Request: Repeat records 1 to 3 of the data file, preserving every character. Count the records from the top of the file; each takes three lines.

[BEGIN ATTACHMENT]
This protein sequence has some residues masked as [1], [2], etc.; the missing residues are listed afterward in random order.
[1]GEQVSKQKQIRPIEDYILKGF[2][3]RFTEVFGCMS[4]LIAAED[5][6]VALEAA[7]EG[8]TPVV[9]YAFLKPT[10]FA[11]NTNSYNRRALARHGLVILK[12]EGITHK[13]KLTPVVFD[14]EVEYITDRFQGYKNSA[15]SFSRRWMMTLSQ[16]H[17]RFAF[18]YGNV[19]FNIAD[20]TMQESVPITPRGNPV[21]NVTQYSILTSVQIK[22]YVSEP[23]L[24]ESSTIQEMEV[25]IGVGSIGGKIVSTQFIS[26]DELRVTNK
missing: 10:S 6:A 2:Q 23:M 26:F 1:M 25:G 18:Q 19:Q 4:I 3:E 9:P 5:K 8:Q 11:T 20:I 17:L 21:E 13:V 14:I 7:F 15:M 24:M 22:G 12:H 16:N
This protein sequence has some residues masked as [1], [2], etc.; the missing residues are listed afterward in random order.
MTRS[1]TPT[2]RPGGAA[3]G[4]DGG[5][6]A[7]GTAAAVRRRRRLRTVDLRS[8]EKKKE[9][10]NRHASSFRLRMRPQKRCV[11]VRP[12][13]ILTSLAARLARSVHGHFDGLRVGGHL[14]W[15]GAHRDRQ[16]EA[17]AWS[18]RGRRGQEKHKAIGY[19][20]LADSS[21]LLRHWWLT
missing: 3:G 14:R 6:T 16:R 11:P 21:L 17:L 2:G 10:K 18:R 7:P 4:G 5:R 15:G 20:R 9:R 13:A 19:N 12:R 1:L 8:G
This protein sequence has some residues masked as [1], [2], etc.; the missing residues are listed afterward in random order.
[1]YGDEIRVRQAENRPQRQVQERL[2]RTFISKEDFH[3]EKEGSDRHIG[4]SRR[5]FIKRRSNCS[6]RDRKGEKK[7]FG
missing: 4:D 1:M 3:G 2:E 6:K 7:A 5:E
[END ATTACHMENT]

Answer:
This protein sequence has some residues masked as [1], [2], etc.; the missing residues are listed afterward in random order.
[1]GEQVSKQKQIRPIEDYILKGF[2][3]RFTEVFGCMS[4]LIAAED[5][6]VALEAA[7]EG[8]TPVV[9]YAFLKPT[10]FA[11]NTNSYNRRALARHGLVILK[12]EGITHK[13]KLTPVVFD[14]EVEYITDRFQGYKNSA[15]SFSRRWMMTLSQ[16]H[17]RFAF[18]YGNV[19]FNIAD[20]TMQESVPITPRGNPV[21]NVTQYSILTSVQIK[22]YVSEP[23]L[24]ESSTIQEMEV[25]IGVGSIGGKIVSTQFIS[26]DELRVTNK
missing: 10:S 6:A 2:Q 23:M 26:F 1:M 25:G 18:Q 19:Q 4:I 3:E 9:P 5:K 8:Q 11:T 20:I 17:L 21:E 13:V 14:I 7:F 15:M 24:M 22:G 12:H 16:N
This protein sequence has some residues masked as [1], [2], etc.; the missing residues are listed afterward in random order.
MTRS[1]TPT[2]RPGGAA[3]G[4]DGG[5][6]A[7]GTAAAVRRRRRLRTVDLRS[8]EKKKE[9][10]NRHASSFRLRMRPQKRCV[11]VRP[12][13]ILTSLAARLARSVHGHFDGLRVGGHL[14]W[15]GAHRDRQ[16]EA[17]AWS[18]RGRRGQEKHKAIGY[19][20]LADSS[21]LLRHWWLT
missing: 3:G 14:R 6:T 16:R 11:P 21:L 17:L 2:G 10:K 18:R 7:P 4:G 5:R 15:G 20:R 9:R 13:A 19:N 12:R 1:L 8:G
This protein sequence has some residues masked as [1], [2], etc.; the missing residues are listed afterward in random order.
[1]YGDEIRVRQAENRPQRQVQERL[2]RTFISKEDFH[3]EKEGSDRHIG[4]SRR[5]FIKRRSNCS[6]RDRKGEKK[7]FG
missing: 4:D 1:M 3:G 2:E 6:K 7:A 5:E